Expenses for everything from charitable donations to restaurant and bar tabs submitted by workers for Las Vegas’ biggest booster group could be getting more scrutiny.
That was just part of the discussion Tuesday among board members of the Las Vegas Convention and Visitors Authority regarding a report that criticized the group for lax financial oversight and overly cozy relationships with vendors.
The conversation was a mix of acknowledgement for mistakes made and admonishment for publishers of the report, which directors said also included “misleading” and “absurd” allegations.
It was prompted by a lengthy and critical report from the Nevada Policy Research Institute, a conservative-leaning organization that counts political opponents of the authority among its numbers.
The research group hired independent investigative reporter John Dougherty to compile public documents from the authority.
The documents, according to the institute, painted a picture of a culture of lax oversight and loose spending at the agency, which has an annual budget of about $294 million, most of which comes from taxes on Las Vegas hotel rooms.
“We understand better than anyone the importance of proper financial oversight and proper financial procedures,” said board member Keith Smith, who is also president and chief executive officer of Boyd Gaming Corp.
Smith, who is chairman of the authority’s audit committee, said the research institute dredged up old allegations about oversights that have since been corrected.
Most of the audit-related allegations revolved around how the authority oversees money spent through a contract with R&R Partners, the advertising agency behind the “What happens here, stays here” slogan.
In the past five years, the authority has spent $399 million through the contract, some of which the institute said went to subsidiary companies wholly or partly owned by R&R owners through transactions that weren’t fully transparent.
The research group also identified instances of overbilling by R&R in 1999, a situation the authority said was inadvertent. R&R later credited the authority $33,678, according to the authority’s 12-page rebuttal of the report.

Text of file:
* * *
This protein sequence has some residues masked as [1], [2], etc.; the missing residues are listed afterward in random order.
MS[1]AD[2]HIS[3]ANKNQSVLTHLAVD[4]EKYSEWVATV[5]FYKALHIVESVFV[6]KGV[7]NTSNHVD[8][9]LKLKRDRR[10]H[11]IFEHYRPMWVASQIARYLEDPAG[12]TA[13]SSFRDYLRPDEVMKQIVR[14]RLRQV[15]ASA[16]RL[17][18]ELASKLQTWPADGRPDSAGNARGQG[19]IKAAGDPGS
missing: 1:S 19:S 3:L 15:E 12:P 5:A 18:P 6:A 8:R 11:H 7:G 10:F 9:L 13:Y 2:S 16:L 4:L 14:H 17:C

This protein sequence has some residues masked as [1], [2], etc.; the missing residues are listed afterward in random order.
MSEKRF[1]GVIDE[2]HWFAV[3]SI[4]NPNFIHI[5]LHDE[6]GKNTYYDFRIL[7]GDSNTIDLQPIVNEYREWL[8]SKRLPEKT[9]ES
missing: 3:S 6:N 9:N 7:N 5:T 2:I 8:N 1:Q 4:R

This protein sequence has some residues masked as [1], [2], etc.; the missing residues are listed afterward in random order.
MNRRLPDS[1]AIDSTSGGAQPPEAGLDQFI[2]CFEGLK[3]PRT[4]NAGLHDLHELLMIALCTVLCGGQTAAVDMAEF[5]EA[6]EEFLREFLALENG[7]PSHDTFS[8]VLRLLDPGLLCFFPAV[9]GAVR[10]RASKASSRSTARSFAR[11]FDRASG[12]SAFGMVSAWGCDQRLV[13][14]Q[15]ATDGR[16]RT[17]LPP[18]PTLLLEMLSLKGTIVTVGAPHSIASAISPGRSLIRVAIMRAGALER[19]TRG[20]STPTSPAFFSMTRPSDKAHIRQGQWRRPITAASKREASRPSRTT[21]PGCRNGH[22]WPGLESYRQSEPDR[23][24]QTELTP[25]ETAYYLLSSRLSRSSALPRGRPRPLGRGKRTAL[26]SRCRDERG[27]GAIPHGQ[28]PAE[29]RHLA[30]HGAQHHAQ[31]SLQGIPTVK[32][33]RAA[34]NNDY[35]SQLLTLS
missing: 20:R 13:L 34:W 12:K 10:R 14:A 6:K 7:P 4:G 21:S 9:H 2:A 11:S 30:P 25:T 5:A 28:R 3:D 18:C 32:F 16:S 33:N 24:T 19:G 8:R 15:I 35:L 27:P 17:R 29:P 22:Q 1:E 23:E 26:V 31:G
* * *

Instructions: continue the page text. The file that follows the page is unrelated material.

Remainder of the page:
“The point is that we are catching these mistakes, we are identifying these mistakes and we are correcting these mistakes,” Smith said.
The rebuttal also listed awards for R&R’s work, financial reporting awards for the authority’s auditing efforts and continued growth in the number of people visiting Las Vegas as evidence of its overall effectiveness.
“There is no widespread systematic problem at the Authority,” President and CEO Rossi Ralenkotter wrote in a memo to the board members.
But there were also acknowledgements that perhaps new spending policies or controls were needed in response to questionable spending of taxpayer money identified by the institute.
Las Vegas Mayor and board Chairman Oscar Goodman said it was important to address the report to prevent it from distracting the authority from its mission — to attract tourists to Southern Nevada.
“We have got to get whatever burden has been placed on us off our back, off the table,” Goodman said.
Board member Kara Kelley, who is also president and CEO of the Las Vegas Chamber of Commerce, said some of the language in the report was “inflammatory.”
But she added, “I think it is important the public understands we do take these issues seriously.”
One situation the research institute identified that drew the board’s attention was a decision by Ralenkotter to sign off on a $25,000 contribution to the Denver-based National Jewish Medical and Research Center after the hospital chose to recognize him with a humanitarian banquet in his honor at the Four Seasons in Las Vegas.
The hospital has a relationship with the authority and Las Vegas that dates back to the 1970s. But in earlier years the authority never contributed more than $2,500.
Ralenkotter also authorized thousands of dollars for the planning dinners, which were held at upscale restaurants around Las Vegas and included steaks and liquor.
After the meeting Ralenkotter defended the decision.
“Let’s not forget I was asked by Congresswoman Shelley Berkley to accept this award and the destination did receive deliverables for the sponsorship,” he said via e-mail. “In hindsight, however, if I ever get asked again to receive an award, I will think long and hard before agreeing, even if it’s the Nobel Peace Prize.”
Goodman said it isn’t always clear when it comes to evaluating whether “wining and dining” expenses are justifiable because they can be an important part of recruiting customers to Las Vegas.
“If that is what gets it done, I think it is legitimate,” he said.
However, Goodman also said people spending tax dollars should consider “how does it look” to the public.
“We learned a lesson from this,” Goodman said. “We have to be careful as to how the money is expended.”
Contact reporter Benjamin Spillman at email@example.com or 702-477-3861.NPRI Report